This Thursday Congressmen Paul Ryan will debate Vice President Joe Biden on foreign and domestic policy.
Among recent VP debates, most have been more of an afterthought than a forefront. Palin’s 2004 appearance in the political sphere notwithstanding. Jullian Zelizer, a professor of history and public affairs at Princeton University argues that while VP debates don’t provide much effect in the Presidential election, they can determine the fate of promising political newborns. Should Romney lose, Paul Ryan’s debate perforce might be in consideration in 2016.
With 29 days to go, and as the Pew Poll shows, Obama’s debate performance last Wednesday has put an unwanted strain on Obama’s campaigning efforts. For the first time Romney leads by 4 points in a national popular vote poll of likely voters.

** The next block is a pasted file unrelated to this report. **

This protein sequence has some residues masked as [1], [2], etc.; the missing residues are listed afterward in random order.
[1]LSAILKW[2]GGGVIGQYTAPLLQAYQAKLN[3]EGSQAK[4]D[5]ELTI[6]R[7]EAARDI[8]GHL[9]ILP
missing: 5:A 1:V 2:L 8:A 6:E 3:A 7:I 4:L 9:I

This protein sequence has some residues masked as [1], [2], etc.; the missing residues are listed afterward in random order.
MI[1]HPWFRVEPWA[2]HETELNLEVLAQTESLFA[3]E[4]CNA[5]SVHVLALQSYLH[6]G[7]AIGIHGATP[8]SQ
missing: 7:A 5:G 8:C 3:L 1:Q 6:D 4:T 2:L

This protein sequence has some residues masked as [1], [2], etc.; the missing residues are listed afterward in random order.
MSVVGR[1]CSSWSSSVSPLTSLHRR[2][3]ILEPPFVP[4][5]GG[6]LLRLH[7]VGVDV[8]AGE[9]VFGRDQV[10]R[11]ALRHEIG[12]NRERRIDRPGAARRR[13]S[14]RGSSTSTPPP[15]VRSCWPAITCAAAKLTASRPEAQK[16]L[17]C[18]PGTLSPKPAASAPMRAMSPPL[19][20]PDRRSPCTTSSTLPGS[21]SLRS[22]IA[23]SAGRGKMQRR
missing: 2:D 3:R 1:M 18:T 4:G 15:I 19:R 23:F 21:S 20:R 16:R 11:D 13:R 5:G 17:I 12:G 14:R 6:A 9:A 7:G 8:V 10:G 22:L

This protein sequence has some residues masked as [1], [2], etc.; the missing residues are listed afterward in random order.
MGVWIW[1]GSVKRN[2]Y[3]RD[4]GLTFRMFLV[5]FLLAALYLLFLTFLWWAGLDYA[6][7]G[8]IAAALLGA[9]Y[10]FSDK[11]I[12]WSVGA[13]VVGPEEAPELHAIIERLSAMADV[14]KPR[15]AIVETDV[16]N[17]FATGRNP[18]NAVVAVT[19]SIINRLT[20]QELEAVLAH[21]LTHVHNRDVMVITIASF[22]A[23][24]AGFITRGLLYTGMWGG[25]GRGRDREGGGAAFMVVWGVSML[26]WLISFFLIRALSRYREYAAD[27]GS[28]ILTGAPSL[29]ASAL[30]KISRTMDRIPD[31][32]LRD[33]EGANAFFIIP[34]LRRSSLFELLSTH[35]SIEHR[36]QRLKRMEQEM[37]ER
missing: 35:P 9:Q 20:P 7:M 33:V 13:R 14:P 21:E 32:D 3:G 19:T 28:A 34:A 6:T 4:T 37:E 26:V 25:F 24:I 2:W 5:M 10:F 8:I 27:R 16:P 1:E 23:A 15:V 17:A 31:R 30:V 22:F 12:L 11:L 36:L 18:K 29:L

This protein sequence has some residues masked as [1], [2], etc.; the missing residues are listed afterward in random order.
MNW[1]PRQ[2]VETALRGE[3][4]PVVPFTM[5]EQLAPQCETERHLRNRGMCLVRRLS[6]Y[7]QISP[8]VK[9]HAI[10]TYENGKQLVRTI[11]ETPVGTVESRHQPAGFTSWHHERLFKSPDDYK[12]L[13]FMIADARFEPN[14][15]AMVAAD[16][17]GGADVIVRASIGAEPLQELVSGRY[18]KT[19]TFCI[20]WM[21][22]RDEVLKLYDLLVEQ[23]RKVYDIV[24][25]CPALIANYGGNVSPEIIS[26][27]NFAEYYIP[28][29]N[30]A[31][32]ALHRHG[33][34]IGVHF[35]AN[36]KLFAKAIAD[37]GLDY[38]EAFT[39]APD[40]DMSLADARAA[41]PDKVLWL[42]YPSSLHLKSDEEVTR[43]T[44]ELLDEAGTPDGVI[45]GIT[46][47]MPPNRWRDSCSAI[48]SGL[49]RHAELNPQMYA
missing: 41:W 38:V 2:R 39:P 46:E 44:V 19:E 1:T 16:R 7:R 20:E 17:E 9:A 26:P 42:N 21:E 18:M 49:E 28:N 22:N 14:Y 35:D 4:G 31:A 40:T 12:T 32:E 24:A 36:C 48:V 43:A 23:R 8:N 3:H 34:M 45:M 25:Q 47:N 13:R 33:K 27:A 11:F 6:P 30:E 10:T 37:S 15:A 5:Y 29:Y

Obama did not attach Romney on his 47% comment, which isn’t to say it was an intentional mishap. It will be interesting to see if Biden takes Wednesday’s platform to attack Romney though his running mate in an attempt to make up for Obama’s mistake. Or, as Stephanie Cutter‘s post debate comments have suggested, the Obama camp will try to put the Obama-Romney debate behind them and focus on the days ahead, leading to a Biden-Ryan debate actually focused on Biden and Ryan.